The Tea Party Congress: A Science-Free Zone
March 8, 2011
A recent bill introduced in the Montana legislature would have declared, by law, that there is no climate change, and if there is, it would be good for Montana. The issue was fodder for Steven Colbert, and much embarrassment for sensible Montanans, but now the Tea Party Congress is setting out to go even further.
Michigan’s Fred Upton, chairman of the House Energy and Commerce Committee, has recently introduced a bill that would, again, by fiat, with no scientific study whatever, overturn the EPAs finding that greenhouse gas emissions are a threat to public health.
For nearly a decade the republican dominated congress was untethered to any economic reality, and we see the results. Now they seek to slip the surly bonds of objective scientific fact, as well.
It’s so simple. Just pass a law. Command the seas to stop rising.
In response, a group of scientists have written an appeal to congress, published in Politico:
To our dismay, and the nation’s detriment, self-described climate change deniers – strongly supported by fossil-fuel interests – continue to mislead Congress and the public.
In late January, we joined 14 other leading scientists in writing a letter to every member of Congress, asking our elected representatives to separate science from policy. We called attention to the overwhelming scientific evidence of climate change, urging Congress to “address the challenge of climate change, and lead the national response…” We want Congress to understand that, with each passing day, the problem worsens.
Our letter was certainly not the first plea to Congress to address climate change, and it won’t be the last. An open letter just last May from 255 members of the U.S. National Academy of Sciences urged similar actions. But the race to run away from the problem is nothing short of staggering.
Nothing exemplifies this more than a bill by House Energy and Commerce Committee chairman, Rep. Fred Upton (R-Mich.), to overturn the scientific finding by the Environmental Protection Agency that greenhouse gases are harmful to human health.
We are saddened and disturbed that Upton is apparently planning to hold a vote in committee very soon to overturn a science-based determination absent any scientific justification for doing so.
This science-free approach serves only the interests of oil and coal producers and other big polluters who don’t want Congress – or the American people – to know what decades of scientific research have revealed about current climate trends and the growing future risks we face.
Science is the Achilles heel for those who try to perpetuate the myth that climate change is not occurring, or that the massive build-up of heat-trapping gases in the atmosphere is not the main reason the climate is changing. There is no serious disagreement in the scientific community that global temperatures are increasing, sea levels are rising, the oceans are becoming more acidic and that fossil fuel combustion is the primary cause.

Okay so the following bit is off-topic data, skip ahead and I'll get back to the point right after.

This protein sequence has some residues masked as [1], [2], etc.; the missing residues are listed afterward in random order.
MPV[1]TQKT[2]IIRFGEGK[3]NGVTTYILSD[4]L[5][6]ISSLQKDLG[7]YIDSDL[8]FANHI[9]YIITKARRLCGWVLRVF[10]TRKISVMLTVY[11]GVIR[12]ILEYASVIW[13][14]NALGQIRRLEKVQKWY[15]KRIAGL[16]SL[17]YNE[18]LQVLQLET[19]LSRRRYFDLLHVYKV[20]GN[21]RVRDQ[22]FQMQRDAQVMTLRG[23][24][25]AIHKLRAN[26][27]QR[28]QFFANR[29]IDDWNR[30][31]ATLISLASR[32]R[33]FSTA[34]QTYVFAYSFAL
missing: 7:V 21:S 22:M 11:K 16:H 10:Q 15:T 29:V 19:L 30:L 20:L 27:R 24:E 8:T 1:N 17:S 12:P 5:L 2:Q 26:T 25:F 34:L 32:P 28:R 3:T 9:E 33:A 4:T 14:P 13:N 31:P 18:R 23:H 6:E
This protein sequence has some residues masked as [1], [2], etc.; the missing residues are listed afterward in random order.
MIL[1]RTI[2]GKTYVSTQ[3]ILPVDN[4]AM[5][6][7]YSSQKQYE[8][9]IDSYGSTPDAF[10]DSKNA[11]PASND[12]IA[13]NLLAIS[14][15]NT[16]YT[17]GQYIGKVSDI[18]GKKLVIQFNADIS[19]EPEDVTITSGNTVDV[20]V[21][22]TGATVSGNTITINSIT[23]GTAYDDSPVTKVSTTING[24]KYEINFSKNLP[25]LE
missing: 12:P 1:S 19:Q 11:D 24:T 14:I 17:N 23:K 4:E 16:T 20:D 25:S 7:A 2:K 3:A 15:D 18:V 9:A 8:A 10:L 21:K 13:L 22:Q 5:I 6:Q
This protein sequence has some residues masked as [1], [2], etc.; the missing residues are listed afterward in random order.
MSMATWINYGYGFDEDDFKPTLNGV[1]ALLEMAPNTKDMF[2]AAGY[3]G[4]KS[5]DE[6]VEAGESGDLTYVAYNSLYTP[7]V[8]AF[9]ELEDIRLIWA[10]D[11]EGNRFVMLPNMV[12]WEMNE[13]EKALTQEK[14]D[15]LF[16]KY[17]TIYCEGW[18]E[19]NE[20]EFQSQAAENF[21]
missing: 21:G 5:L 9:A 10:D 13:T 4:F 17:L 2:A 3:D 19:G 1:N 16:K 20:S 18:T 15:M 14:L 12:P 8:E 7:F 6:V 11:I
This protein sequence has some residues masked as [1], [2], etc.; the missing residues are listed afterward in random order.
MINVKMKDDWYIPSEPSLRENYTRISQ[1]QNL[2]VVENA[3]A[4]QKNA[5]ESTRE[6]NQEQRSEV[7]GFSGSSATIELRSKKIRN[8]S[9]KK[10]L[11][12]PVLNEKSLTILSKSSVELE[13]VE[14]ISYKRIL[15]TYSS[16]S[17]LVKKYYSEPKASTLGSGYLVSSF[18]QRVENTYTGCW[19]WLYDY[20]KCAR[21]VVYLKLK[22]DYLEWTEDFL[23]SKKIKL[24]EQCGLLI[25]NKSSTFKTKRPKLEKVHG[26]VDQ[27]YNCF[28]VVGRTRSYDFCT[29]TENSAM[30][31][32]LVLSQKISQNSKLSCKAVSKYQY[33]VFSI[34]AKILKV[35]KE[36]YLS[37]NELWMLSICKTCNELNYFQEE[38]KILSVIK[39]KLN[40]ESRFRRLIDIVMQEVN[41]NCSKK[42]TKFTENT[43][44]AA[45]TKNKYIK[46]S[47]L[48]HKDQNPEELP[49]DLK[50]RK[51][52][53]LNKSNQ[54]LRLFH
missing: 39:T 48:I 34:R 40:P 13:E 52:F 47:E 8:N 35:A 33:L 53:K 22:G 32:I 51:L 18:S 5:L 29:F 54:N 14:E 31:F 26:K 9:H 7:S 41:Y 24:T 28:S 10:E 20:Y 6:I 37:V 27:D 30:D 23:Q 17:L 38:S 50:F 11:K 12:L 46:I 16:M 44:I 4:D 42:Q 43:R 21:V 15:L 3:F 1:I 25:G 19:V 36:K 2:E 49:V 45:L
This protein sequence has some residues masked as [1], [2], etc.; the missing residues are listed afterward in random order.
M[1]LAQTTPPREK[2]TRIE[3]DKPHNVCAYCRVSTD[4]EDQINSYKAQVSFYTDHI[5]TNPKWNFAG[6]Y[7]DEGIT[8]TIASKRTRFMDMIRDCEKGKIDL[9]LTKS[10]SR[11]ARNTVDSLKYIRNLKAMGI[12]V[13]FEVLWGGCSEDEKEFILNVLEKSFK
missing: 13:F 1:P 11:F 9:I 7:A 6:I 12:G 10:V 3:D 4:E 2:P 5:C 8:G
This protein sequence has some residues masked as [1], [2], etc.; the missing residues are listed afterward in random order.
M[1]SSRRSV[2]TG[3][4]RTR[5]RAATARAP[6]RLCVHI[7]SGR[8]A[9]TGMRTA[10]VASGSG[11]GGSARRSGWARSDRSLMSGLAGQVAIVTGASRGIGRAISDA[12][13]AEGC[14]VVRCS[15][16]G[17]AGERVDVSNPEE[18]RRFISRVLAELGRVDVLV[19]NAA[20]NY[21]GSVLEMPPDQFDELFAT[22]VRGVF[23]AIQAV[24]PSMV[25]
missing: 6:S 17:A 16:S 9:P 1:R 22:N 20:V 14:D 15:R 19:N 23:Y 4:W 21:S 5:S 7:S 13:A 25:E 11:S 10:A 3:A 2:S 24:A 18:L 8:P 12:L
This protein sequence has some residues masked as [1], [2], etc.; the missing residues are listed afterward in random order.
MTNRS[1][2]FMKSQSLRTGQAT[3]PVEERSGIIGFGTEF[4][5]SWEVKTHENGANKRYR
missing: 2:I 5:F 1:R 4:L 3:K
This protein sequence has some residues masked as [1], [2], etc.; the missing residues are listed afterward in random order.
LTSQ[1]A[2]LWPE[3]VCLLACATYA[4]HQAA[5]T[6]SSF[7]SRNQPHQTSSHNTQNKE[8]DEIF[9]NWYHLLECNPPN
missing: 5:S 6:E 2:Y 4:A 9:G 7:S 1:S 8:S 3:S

In addition, the rapid shrinking of Arctic sea ice and the pattern of extreme weather and climate – including widespread drought, extraordinarily intense rainstorms, heat waves and wildfires – reflect more than just natural climate variability.
These findings have been confirmed by all the leading scientific academies around the world, most prominent among them, the U.S. National Academy of Sciences, which last year issued a series of four comprehensive reports that were unambiguous. The academy stated, “Climate change is occurring, is caused largely by human activities … and in many cases is already affecting a broad range of human and natural systems.”
Like the tobacco industry before them, fossil fuel interests regularly trot out discredited voices, false and disproven arguments and selective and misleading evidence to generate doubt. Their goal is to create the perception that fundamental aspects of climate science are controversial. They are not.
All their claims, all the studies they cite and all the evidence they have presented has been thoroughly reviewed by climate scientists. There is no scientific basis for contesting the academy’s finding. But that doesn’t stop fossil fuel interests from pouring millions of dollars into distorting, misrepresenting and, at times, falsifying the science.
We are disheartened that many in Congress choose to be guided by those who profit from pollution. Now we learn that Republicans in the House are proposing to cut more than $170 million in climate change programs, as well as to compromise the EPA’s ability to carry out its science-based mission. Given the staggering costs of disaster response and the financial ambush awaiting us if we fail to anticipate the risk of massive climate disruption, such action can only be labeled irresponsible.
These same Republicans pledged no cuts to national security. Yet the growing risk of climate change has been clearly identified as a national security threat by top military experts and analysts.
If Congress turns a deaf ear to science, it would be up to mayors, city planners, the building trades, transportation officials, health care workers, small and large businesses, universities, city councils, agriculture interests, water management officials and many others to take the lead in laying out the risks. We are grateful that many already are.
John Abraham is an associate professor of thermal sciences at the University of St.Thomas. Peter Gleick is the president of The Pacific Institute. Michael Mann is the director of the Earth Science Center at Penn State University. Michael Oppenheimer is a professor of geosciences at Princeton University.